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WSDL/SOAP and HTTP Exposing

What is WSDL?

WSDL (Web Services Description Language) is an XML file that tells the client application what to do. The WSDL file contains all the information required to connect to the web service and use all the information provided by the web service.

The extension of the WSDL file is .wsdl. It contains the machine-readable description of how the service is called, what parameter it expects, and what data structure it returns.

The WSDL file comprises of the location of the web service and the methods that are exposed by the web service.

The general structure of a WSDL file consists of:

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  • Definition
  • TargetNamespace
  • DataTypes
  • Messages
  • Porttype
  • Bindings
  • Service

Sample WSDL File looks like:

<!-- WSDL definition structure -->
<!-- abstract definitions -->   
<types> ...    
<message> ...   
<portType> ...

   <!-- concrete definitions -->  
<binding> ...   
<service> ...

Elements of WSDL:

  1. The <types> tag defines all the complex datatypes, which is used to exchange the message between the client application and the web service. It is important because if the web service works with a complex data type, then the client application must know how to process the complex data type. Data types like float, numbers, and strings are all simple data types, but there are structured data types also which may be provided by the web service. For example, there is a data type called EmployeeDataType that have two elements called EmployeeName of type string and the EmployeeID of type number or integer. Together they create a data structure that becomes a complex data type.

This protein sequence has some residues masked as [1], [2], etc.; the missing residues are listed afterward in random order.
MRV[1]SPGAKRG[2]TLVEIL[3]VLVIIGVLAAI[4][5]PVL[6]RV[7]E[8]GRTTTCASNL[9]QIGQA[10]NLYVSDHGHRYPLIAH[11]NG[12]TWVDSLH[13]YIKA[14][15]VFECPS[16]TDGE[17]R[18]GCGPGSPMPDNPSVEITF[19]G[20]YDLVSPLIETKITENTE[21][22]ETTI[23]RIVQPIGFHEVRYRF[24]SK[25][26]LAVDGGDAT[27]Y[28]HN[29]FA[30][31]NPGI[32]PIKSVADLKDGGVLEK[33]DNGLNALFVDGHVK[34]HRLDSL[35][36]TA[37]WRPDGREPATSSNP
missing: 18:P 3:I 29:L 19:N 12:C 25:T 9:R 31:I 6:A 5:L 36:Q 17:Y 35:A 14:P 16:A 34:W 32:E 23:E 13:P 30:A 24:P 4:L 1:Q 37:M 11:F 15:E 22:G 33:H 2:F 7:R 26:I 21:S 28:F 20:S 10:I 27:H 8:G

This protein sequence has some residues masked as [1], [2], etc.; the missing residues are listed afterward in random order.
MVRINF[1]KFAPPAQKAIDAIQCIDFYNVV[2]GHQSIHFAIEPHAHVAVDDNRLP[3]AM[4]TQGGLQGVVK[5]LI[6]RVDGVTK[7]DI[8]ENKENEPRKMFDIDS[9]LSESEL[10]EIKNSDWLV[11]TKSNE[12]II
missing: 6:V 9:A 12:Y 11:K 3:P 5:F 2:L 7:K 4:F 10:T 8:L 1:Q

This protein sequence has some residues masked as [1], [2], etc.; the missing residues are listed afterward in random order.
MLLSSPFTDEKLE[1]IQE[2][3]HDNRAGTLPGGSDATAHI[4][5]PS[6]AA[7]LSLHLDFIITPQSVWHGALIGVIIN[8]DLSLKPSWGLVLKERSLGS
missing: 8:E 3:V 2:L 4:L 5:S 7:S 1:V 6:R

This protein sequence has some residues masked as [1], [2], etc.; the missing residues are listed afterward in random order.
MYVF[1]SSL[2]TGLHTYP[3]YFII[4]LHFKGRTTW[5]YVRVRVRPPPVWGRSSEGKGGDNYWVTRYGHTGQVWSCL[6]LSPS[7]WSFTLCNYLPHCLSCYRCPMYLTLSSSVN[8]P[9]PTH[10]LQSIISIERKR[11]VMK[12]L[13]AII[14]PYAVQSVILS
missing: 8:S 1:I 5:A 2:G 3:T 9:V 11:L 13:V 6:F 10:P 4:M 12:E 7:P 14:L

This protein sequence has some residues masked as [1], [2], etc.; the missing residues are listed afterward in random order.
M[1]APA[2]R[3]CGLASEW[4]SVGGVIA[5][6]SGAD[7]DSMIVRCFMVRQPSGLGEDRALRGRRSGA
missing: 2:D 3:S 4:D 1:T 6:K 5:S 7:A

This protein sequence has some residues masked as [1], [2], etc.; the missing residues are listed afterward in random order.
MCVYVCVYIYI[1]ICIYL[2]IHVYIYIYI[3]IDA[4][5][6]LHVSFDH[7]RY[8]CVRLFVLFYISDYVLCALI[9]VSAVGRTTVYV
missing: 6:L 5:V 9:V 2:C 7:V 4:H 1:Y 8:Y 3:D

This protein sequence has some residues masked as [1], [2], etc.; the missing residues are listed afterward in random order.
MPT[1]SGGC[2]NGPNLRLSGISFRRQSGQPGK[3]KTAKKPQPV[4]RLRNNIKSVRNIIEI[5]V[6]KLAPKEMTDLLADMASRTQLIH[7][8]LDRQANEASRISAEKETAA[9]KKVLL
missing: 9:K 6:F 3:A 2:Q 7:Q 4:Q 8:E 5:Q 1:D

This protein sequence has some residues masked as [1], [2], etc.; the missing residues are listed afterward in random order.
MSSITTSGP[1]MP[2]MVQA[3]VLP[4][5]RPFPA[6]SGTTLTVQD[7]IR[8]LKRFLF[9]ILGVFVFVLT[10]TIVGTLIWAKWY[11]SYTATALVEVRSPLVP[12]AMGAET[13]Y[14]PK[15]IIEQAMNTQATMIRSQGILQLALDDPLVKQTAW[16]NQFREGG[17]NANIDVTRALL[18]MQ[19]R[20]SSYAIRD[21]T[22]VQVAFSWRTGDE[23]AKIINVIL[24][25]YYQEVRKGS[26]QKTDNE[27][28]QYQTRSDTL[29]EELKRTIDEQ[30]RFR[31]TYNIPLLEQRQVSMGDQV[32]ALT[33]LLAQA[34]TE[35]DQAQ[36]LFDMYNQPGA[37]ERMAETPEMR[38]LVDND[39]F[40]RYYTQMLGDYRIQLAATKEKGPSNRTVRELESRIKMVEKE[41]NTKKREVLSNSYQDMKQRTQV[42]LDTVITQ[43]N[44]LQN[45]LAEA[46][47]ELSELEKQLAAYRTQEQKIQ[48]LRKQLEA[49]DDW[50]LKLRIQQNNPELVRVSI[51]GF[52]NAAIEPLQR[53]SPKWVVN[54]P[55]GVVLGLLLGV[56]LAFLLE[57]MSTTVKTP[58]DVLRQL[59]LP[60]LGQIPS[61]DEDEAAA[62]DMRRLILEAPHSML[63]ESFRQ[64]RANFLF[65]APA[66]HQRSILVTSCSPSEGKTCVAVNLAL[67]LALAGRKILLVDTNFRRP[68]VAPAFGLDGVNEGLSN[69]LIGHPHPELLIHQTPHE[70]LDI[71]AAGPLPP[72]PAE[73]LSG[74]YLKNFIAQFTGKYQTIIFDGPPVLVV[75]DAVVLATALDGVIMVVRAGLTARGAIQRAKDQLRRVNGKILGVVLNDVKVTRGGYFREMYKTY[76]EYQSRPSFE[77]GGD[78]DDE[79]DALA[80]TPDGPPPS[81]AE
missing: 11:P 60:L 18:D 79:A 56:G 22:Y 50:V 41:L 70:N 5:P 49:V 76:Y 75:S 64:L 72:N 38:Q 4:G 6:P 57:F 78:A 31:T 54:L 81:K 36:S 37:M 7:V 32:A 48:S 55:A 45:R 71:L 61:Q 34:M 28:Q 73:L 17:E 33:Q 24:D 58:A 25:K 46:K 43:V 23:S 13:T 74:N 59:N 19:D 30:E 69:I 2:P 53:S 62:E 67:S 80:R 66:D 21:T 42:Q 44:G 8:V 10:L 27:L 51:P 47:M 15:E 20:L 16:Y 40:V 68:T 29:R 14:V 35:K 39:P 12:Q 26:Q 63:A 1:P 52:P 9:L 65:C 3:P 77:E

2. The <messages> tag defines the message that is exchanged between the client application and the webserver. These messages explain the input and output operations that will be performed by the web service. 
  3. The <portType> tag encapsulates every input and output message into one logical operation. Therefore, there could be an operation called GetEmployee that accepts the EmployeeID from a client application, and send the EmployeeName as the output message.
  4. The <binding> tag binds the operation to the particular port type. When the client application calls the appropriate port type, it accesses the operations that are bound to this port type. Port types are similar to interfaces. Therefore, if a client application needs to use a web service, they use the binding information to ensure that they are being connected to the interface provided by the web service.